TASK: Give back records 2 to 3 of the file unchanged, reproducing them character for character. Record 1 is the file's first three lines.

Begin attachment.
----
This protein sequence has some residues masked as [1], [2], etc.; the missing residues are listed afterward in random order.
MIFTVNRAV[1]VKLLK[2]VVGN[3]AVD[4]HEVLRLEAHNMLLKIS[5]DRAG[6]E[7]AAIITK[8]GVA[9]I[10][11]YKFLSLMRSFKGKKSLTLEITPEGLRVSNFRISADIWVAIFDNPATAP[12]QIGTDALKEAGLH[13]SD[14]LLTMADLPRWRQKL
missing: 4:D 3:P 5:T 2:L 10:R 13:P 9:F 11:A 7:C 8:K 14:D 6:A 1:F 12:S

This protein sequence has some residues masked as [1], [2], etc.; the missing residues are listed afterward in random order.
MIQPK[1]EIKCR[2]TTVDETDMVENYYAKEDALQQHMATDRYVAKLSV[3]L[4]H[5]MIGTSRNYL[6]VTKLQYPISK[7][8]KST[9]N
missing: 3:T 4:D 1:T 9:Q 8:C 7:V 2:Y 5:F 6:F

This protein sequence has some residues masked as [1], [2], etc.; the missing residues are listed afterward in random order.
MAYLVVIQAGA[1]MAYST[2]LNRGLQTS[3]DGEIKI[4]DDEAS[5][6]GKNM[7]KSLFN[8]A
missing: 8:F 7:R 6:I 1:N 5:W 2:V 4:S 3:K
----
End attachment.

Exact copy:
This protein sequence has some residues masked as [1], [2], etc.; the missing residues are listed afterward in random order.
MIQPK[1]EIKCR[2]TTVDETDMVENYYAKEDALQQHMATDRYVAKLSV[3]L[4]H[5]MIGTSRNYL[6]VTKLQYPISK[7][8]KST[9]N
missing: 3:T 4:D 1:T 9:Q 8:C 7:V 2:Y 5:F 6:F

This protein sequence has some residues masked as [1], [2], etc.; the missing residues are listed afterward in random order.
MAYLVVIQAGA[1]MAYST[2]LNRGLQTS[3]DGEIKI[4]DDEAS[5][6]GKNM[7]KSLFN[8]A
missing: 8:F 7:R 6:I 1:N 5:W 2:V 4:S 3:K